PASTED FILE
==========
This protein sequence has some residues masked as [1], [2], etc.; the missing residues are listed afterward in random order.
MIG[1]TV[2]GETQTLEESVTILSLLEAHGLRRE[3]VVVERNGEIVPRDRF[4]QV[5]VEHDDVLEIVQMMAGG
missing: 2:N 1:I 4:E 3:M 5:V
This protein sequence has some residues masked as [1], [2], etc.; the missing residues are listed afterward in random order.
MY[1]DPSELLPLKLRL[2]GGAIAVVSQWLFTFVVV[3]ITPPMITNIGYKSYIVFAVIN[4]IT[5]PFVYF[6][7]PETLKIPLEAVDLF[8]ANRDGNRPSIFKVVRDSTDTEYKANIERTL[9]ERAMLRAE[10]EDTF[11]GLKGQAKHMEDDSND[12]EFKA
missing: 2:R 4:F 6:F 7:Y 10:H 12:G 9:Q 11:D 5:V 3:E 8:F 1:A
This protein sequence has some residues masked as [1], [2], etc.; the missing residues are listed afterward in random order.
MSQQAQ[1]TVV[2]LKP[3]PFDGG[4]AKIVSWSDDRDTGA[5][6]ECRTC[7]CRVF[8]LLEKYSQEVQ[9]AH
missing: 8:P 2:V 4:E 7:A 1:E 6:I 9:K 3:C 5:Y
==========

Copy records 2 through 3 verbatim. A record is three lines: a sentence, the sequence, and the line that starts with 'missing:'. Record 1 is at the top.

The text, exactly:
This protein sequence has some residues masked as [1], [2], etc.; the missing residues are listed afterward in random order.
MY[1]DPSELLPLKLRL[2]GGAIAVVSQWLFTFVVV[3]ITPPMITNIGYKSYIVFAVIN[4]IT[5]PFVYF[6][7]PETLKIPLEAVDLF[8]ANRDGNRPSIFKVVRDSTDTEYKANIERTL[9]ERAMLRAE[10]EDTF[11]GLKGQAKHMEDDSND[12]EFKA
missing: 2:R 4:F 6:F 7:Y 10:H 12:G 9:Q 11:D 5:V 3:E 8:F 1:A
This protein sequence has some residues masked as [1], [2], etc.; the missing residues are listed afterward in random order.
MSQQAQ[1]TVV[2]LKP[3]PFDGG[4]AKIVSWSDDRDTGA[5][6]ECRTC[7]CRVF[8]LLEKYSQEVQ[9]AH
missing: 8:P 2:V 4:E 7:A 1:E 6:I 9:K 3:C 5:Y